Working out child custody arrangements can be rough for Georgia parents, especially when they are going through a particularly contentious divorce. Some parents are able to work things out themselves or with the help of a divorce mediator. Others, however, may have to have a judge intervene to help work out the child custody issues between them. Family law judges will consider both sides of such a dispute and rule in a manner they feel is in the best interests of the children who are involved.
One arrangement that some Georgia judges will make is that of joint custody. Joint custody can refer to either joint legal custody -- meaning that legal custody is shared between the two parents and they each have the right to make decisions concerning their children's lives -- or joint physical custody. This means that children split their residence between the homes of both parents in an equal manner, or as equally as possible. In some cases, judges will award both types of joint custody in a particular divorce case.
In other cases, a judge may decide that sole child custody is more appropriate. This means that one parent has legal custody of the children and is able to make major life decisions when it comes to raising them. However, sole custody does not mean that the parent with custody can violate the other parent's visitation rights or any co-parenting orders that a judge has set in place.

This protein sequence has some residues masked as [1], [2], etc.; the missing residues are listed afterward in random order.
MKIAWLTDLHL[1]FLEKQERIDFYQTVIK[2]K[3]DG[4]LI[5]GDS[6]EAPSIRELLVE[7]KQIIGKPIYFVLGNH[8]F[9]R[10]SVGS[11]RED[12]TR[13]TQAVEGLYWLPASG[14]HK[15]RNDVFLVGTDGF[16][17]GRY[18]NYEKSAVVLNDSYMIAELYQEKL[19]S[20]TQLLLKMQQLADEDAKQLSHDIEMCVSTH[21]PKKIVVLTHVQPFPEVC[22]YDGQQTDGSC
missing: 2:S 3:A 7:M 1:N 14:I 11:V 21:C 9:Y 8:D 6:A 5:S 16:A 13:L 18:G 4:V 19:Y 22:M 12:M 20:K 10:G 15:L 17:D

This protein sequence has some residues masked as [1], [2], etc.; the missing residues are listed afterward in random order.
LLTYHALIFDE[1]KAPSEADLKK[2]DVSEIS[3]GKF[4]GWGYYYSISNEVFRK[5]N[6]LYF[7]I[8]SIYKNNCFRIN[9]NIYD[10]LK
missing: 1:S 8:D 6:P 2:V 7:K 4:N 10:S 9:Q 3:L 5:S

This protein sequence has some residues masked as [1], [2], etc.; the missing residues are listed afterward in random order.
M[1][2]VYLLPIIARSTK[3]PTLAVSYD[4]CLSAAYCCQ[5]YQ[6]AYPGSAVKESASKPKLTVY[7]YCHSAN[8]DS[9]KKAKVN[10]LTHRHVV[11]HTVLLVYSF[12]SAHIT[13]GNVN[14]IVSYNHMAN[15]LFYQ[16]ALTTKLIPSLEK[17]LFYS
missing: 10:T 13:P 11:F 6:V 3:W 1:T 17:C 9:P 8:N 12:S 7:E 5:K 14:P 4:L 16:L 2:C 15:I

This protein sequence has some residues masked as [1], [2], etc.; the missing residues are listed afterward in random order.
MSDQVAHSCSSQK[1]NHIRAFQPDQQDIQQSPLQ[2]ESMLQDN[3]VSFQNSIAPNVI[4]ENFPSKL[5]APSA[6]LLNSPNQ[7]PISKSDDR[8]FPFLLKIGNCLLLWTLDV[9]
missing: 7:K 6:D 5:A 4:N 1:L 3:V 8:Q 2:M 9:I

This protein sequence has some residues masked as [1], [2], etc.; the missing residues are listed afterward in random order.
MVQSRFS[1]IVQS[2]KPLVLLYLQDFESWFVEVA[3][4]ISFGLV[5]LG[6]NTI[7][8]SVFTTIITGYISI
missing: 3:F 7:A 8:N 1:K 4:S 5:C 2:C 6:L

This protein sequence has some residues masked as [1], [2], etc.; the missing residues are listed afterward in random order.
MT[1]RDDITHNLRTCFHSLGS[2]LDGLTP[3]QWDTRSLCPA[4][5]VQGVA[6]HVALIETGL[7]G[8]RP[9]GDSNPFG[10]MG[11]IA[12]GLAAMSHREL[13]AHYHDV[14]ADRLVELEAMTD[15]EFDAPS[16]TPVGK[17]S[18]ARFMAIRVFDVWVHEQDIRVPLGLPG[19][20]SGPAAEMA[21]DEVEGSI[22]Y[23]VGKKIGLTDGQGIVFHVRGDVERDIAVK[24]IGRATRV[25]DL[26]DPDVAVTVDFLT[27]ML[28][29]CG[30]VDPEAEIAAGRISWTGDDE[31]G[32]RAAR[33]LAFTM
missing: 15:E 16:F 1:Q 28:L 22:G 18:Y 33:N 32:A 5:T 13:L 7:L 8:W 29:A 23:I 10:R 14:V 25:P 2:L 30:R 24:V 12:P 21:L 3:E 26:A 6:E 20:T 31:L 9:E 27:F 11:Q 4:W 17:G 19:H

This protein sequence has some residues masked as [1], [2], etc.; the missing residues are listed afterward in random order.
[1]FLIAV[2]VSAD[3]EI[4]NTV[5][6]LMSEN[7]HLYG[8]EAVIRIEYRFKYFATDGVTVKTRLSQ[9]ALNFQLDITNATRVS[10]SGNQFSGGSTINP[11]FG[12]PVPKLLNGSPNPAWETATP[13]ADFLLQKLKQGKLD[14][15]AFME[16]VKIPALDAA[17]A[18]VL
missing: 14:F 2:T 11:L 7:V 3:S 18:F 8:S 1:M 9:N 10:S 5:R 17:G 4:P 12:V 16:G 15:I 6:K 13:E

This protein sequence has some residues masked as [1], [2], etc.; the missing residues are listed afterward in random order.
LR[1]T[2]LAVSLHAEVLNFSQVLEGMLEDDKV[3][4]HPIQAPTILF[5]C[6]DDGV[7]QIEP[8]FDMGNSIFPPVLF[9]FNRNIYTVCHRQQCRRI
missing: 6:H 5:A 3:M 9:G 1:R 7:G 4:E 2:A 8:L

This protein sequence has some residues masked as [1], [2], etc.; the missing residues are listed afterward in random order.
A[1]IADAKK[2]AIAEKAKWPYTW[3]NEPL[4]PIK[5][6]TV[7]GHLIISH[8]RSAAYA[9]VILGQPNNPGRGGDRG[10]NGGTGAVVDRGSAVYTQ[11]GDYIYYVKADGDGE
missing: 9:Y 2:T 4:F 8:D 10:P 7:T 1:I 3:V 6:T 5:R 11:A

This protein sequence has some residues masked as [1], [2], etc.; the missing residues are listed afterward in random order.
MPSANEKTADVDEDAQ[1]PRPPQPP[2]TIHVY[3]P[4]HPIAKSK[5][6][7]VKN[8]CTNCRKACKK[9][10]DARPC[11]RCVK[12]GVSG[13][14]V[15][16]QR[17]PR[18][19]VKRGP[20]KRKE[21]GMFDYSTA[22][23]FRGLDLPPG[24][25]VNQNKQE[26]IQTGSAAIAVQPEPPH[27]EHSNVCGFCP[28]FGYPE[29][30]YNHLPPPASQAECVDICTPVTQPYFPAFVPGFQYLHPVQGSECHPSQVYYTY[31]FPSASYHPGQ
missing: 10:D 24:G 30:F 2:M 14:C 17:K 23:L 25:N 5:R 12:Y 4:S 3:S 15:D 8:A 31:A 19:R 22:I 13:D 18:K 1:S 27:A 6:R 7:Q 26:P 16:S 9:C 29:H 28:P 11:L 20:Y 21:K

Whenever Georgia parents are unable to reach an amicable agreement on child custody, it may be appropriate to let a family court step in and make the decision as fairly as possible. In cases where a court order has already been issued and one or both parents feel that the arrangement is no longer working, they may be able to petition the court for a modification. This can help ensure that child custody arrangements can be flexible as one or both parents' life situations change.
Source: Eastern Arizona Courier, "From the Bench: A judge's child custody decisions," Monica Stauffer, Aug. 7, 2013